PICTURED: Yemeni children holding a funeral ceremony for Yemeni children that were killed in airstrikes. Photo credit The Guardian.
WASHINGTON D.C. December 2nd. 2020. The United Nations’ World Food Program (WFP) leader met with Sec. of State Mike Pompeo on Tuesday in likely desperate bid to try and shift Trump’s confusingly adamant stance on the War in Yemen and get the Houthis removed from the U.S. list of terror groups.
70% of the country’s population lives in areas controlled by the Houthis who have been in power for close to 5 years. Their designation as a terror group means that there are many difficulties in the way of WFP’s attempts to get food to a starving, besieged population.
The Houthis are predominantly Shiite, and Trump’s maximum pressure campaign on Iran, the regional Shia powerhouse, has involved maximum pressure on the Houthis as well who Trump’s staff have repeatedly claimed are funded and work at the behest of Iran, despite providing no evidence to support the claims.
The UN and the WFP have not officially declared a famine in Yemen, but the country could be dangerously close to one, as the UN reported this week that the number of civilian dead, particularly children under the age of 6, is almost at a quarter million, most from deprivation not conflict, and that over 3 million people are without food security.
However this hasn’t stopped the UAE, Saudi Arabia, and particularly the United States from blockading many of the ports of entry into the country, stopping international aid in its tracks.
The UN reported this year around 750 incidences of restrictions on the movement of international goods and services attempting to enter the country to help the population.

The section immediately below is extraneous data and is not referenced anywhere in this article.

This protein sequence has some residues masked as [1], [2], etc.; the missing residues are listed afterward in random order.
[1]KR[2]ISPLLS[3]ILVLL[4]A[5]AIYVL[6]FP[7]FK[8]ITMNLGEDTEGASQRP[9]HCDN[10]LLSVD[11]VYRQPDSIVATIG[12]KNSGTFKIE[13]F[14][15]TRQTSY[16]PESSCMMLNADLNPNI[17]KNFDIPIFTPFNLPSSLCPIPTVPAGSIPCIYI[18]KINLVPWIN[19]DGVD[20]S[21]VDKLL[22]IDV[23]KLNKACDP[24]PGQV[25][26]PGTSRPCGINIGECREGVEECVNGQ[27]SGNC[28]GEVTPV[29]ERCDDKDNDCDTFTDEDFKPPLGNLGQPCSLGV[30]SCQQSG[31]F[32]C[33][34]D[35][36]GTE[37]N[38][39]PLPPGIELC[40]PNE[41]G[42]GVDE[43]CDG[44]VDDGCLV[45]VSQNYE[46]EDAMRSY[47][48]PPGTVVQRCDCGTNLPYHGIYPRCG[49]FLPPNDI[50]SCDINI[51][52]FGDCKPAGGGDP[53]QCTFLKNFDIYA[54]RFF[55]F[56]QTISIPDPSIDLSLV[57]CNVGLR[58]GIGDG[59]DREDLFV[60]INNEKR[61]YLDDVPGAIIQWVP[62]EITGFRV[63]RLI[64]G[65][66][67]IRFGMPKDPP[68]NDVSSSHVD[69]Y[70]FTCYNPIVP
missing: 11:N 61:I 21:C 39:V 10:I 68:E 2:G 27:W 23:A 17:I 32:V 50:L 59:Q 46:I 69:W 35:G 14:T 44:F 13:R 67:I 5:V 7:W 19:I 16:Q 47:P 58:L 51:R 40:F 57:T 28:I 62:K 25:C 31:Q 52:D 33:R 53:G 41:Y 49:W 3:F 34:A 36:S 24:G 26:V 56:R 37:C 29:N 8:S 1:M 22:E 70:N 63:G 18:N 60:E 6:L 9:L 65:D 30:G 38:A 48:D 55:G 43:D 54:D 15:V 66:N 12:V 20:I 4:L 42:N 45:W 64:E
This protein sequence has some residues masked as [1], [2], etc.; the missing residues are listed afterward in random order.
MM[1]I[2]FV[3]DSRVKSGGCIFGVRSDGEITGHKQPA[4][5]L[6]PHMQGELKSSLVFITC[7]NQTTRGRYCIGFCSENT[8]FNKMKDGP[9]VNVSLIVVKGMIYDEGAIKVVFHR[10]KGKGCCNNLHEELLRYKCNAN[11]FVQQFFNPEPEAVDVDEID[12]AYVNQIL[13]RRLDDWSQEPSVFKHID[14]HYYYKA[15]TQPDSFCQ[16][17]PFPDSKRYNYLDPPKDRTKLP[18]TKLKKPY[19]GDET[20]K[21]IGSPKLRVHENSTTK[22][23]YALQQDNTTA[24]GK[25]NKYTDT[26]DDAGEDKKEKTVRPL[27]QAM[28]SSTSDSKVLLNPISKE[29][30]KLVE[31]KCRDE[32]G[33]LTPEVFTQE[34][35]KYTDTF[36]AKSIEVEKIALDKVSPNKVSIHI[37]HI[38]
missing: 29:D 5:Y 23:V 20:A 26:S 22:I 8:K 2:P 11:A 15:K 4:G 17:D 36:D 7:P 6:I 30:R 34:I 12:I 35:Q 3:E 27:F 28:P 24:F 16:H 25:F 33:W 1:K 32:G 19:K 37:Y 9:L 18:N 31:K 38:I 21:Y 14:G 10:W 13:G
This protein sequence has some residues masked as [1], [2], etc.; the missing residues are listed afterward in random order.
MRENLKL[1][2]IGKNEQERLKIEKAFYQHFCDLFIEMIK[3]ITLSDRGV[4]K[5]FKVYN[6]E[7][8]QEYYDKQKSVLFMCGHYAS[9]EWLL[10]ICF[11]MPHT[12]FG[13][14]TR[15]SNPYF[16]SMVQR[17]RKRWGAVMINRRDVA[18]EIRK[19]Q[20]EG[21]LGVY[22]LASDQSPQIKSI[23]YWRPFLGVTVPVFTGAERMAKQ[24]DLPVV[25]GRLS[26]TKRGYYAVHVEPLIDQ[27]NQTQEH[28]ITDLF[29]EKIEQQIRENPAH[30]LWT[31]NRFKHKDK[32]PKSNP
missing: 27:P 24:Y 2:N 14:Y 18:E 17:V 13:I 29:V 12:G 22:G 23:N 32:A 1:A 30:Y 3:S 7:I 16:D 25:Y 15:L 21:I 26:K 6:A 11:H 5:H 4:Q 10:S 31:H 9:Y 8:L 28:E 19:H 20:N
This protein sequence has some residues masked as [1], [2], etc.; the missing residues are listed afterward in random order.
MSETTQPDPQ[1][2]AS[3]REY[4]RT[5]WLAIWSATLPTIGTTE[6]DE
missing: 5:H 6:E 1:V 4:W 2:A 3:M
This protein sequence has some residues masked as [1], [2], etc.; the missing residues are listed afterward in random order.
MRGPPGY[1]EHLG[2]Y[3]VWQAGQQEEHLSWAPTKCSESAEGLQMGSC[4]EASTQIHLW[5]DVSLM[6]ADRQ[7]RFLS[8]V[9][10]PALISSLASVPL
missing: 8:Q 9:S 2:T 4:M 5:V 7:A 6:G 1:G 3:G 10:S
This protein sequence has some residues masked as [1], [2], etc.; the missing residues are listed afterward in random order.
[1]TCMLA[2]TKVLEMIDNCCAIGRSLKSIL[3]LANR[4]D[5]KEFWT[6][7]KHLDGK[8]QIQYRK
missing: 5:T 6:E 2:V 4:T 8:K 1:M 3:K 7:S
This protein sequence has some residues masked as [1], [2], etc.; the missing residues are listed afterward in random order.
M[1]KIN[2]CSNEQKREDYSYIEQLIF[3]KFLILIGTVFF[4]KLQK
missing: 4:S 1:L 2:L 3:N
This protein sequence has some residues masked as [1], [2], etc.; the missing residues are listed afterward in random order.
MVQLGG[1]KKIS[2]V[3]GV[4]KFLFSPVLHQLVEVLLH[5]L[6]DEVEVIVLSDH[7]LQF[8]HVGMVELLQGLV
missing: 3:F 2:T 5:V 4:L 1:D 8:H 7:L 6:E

One man’s terrorist
The Houthis led and armed uprising to evict the Saudi-backed dictator of the poorest country in the Middle-East in 2015 after elections were held in which the ballot featured only the dictator, Mansour Hadi’s picture, and only one box for checking.
The Saudi-led, American-armed “Coalition to Restore Democracy in Yemen” was formed shortly after to try and restore Hadi in the country, but was reduced to mostly bombing civilian infrastructure such as houses, hospitals, roads, grain silos, flocks of animals, and international aid stations.
While these are acts punishable as crimes against humanity, the blockades by the triad of nations are likely the cause of the majority of the deaths, as they brought about two terrible cholera epidemics, as well putting the country on the brink of famine.
“The report does not mention the blockade on Yemen as one of the factors impacting famine, although, it is the main cause as it destroyed the economy,” Jumaan said. “This is typical of UN reports, not acknowledge the negative role of the Saudi/UAE in Yemen. However, they always thank them when they donate to the Yemen relief efforts”.
It’s not at all obvious that the Houthis are engaging in terrorist acts. Last year featured a slew of Houthi retaliatory attacks against Saudi territory, including a 72-hour long combined-arms ground assault in which they not only took hundreds of Saudi soldiers and officers prisoner, but according to local and international reports at the time, transferred them to “secure undisclosed locations to protect them from Saudi air strikes.”
Later a prisoner release was facilitated between the two warring parties, further distancing themselves from terrorist behavior.
In the same way that Trump had every reason on earth to allow the War in Yemen to end when the Senate and House passed a War Powers Resolution prohibiting the unrelenting sale of advanced weaponry to Saudi Arabia, he has every reason on earth to end the terror designation, or at least the blockade.
Trump and his cabinet have deep anti-Iranian sympathies, so the removal, however warranted, is unlikely.